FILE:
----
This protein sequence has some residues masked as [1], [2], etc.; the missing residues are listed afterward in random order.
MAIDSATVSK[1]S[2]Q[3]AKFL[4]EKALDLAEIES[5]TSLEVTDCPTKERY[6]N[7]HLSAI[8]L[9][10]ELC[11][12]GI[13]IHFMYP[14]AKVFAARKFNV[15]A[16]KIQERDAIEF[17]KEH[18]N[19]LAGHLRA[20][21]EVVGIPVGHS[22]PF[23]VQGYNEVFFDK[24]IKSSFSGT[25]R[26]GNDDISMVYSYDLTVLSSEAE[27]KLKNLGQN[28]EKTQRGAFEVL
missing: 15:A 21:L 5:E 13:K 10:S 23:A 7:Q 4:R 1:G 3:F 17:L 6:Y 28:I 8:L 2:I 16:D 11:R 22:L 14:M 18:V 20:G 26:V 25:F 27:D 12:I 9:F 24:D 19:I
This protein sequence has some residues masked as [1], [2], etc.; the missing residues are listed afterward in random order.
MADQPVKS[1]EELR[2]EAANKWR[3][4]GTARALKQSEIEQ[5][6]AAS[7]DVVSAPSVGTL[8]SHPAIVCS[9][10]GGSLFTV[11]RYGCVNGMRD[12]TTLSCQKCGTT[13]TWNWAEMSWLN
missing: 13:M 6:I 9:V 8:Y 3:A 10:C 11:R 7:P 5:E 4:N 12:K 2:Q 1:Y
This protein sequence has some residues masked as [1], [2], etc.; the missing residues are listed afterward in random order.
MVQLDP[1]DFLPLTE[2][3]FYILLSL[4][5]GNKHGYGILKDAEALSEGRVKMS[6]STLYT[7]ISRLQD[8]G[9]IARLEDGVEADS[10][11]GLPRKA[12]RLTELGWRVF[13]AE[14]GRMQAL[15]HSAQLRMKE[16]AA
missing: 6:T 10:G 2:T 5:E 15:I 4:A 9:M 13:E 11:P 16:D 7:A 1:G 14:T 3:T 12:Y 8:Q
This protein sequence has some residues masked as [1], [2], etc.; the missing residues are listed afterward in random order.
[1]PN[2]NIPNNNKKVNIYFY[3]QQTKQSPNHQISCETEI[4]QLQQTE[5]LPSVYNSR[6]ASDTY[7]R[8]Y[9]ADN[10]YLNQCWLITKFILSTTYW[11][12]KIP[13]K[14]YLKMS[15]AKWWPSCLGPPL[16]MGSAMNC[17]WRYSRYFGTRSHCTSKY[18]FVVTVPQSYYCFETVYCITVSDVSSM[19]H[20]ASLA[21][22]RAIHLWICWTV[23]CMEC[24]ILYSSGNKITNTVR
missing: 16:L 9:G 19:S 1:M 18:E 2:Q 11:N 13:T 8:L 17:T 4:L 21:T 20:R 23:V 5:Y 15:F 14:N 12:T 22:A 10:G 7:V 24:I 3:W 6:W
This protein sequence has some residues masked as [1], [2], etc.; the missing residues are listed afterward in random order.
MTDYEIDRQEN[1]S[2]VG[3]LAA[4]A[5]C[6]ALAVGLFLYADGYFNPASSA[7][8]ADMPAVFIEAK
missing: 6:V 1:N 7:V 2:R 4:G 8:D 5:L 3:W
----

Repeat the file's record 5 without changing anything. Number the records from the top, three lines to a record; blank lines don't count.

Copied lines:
This protein sequence has some residues masked as [1], [2], etc.; the missing residues are listed afterward in random order.
MTDYEIDRQEN[1]S[2]VG[3]LAA[4]A[5]C[6]ALAVGLFLYADGYFNPASSA[7][8]ADMPAVFIEAK
missing: 6:V 1:N 7:V 2:R 4:G 8:D 5:L 3:W